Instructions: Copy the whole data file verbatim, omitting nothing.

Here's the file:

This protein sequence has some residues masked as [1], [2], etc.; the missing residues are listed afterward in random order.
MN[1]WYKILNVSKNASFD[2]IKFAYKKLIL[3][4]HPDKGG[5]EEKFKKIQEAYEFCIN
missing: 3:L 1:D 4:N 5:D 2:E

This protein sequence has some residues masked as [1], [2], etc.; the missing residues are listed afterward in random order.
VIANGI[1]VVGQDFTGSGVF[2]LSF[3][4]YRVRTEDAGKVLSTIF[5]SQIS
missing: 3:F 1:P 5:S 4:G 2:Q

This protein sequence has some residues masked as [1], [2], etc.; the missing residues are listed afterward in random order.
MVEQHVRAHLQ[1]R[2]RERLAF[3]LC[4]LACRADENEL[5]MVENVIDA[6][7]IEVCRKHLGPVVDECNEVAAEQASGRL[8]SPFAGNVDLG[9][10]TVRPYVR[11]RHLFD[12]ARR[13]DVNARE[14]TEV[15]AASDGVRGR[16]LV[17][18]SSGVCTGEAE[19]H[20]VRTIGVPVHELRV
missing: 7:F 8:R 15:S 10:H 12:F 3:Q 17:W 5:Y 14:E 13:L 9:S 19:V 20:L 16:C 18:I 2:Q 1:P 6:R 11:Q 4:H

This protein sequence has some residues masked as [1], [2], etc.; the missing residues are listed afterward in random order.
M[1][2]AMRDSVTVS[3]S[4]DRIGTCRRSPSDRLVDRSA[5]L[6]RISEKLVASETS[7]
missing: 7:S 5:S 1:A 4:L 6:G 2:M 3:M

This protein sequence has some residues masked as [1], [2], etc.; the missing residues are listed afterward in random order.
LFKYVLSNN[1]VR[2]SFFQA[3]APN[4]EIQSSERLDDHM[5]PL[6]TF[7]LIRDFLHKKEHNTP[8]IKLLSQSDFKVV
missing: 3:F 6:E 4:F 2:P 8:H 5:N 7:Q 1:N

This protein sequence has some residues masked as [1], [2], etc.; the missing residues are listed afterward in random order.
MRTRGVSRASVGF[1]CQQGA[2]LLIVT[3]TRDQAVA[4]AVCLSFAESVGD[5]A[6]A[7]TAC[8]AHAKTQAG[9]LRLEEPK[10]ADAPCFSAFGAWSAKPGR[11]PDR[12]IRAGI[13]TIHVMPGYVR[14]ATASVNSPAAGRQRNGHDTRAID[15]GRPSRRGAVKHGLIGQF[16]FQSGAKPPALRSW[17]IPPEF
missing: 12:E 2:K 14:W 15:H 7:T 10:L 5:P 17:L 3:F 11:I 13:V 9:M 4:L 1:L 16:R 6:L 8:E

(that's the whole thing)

This protein sequence has some residues masked as [1], [2], etc.; the missing residues are listed afterward in random order.
MN[1]WYKILNVSKNASFD[2]IKFAYKKLIL[3][4]HPDKGG[5]EEKFKKIQEAYEFCIN
missing: 3:L 1:D 4:N 5:D 2:E

This protein sequence has some residues masked as [1], [2], etc.; the missing residues are listed afterward in random order.
VIANGI[1]VVGQDFTGSGVF[2]LSF[3][4]YRVRTEDAGKVLSTIF[5]SQIS
missing: 3:F 1:P 5:S 4:G 2:Q

This protein sequence has some residues masked as [1], [2], etc.; the missing residues are listed afterward in random order.
MVEQHVRAHLQ[1]R[2]RERLAF[3]LC[4]LACRADENEL[5]MVENVIDA[6][7]IEVCRKHLGPVVDECNEVAAEQASGRL[8]SPFAGNVDLG[9][10]TVRPYVR[11]RHLFD[12]ARR[13]DVNARE[14]TEV[15]AASDGVRGR[16]LV[17][18]SSGVCTGEAE[19]H[20]VRTIGVPVHELRV
missing: 7:F 8:R 15:S 10:H 12:F 3:Q 17:W 5:Y 14:E 13:L 9:S 19:V 20:L 16:C 18:I 2:Q 1:P 6:R 11:Q 4:H

This protein sequence has some residues masked as [1], [2], etc.; the missing residues are listed afterward in random order.
M[1][2]AMRDSVTVS[3]S[4]DRIGTCRRSPSDRLVDRSA[5]L[6]RISEKLVASETS[7]
missing: 7:S 5:S 1:A 4:L 6:G 2:M 3:M

This protein sequence has some residues masked as [1], [2], etc.; the missing residues are listed afterward in random order.
LFKYVLSNN[1]VR[2]SFFQA[3]APN[4]EIQSSERLDDHM[5]PL[6]TF[7]LIRDFLHKKEHNTP[8]IKLLSQSDFKVV
missing: 3:F 6:E 4:F 2:P 8:H 5:N 7:Q 1:N

This protein sequence has some residues masked as [1], [2], etc.; the missing residues are listed afterward in random order.
MRTRGVSRASVGF[1]CQQGA[2]LLIVT[3]TRDQAVA[4]AVCLSFAESVGD[5]A[6]A[7]TAC[8]AHAKTQAG[9]LRLEEPK[10]ADAPCFSAFGAWSAKPGR[11]PDR[12]IRAGI[13]TIHVMPGYVR[14]ATASVNSPAAGRQRNGHDTRAID[15]GRPSRRGAVKHGLIGQF[16]FQSGAKPPALRSW[17]IPPEF
missing: 12:E 2:K 14:W 15:H 7:T 10:L 5:P 17:L 3:F 11:I 13:V 9:M 4:L 1:L 16:R 6:L 8:E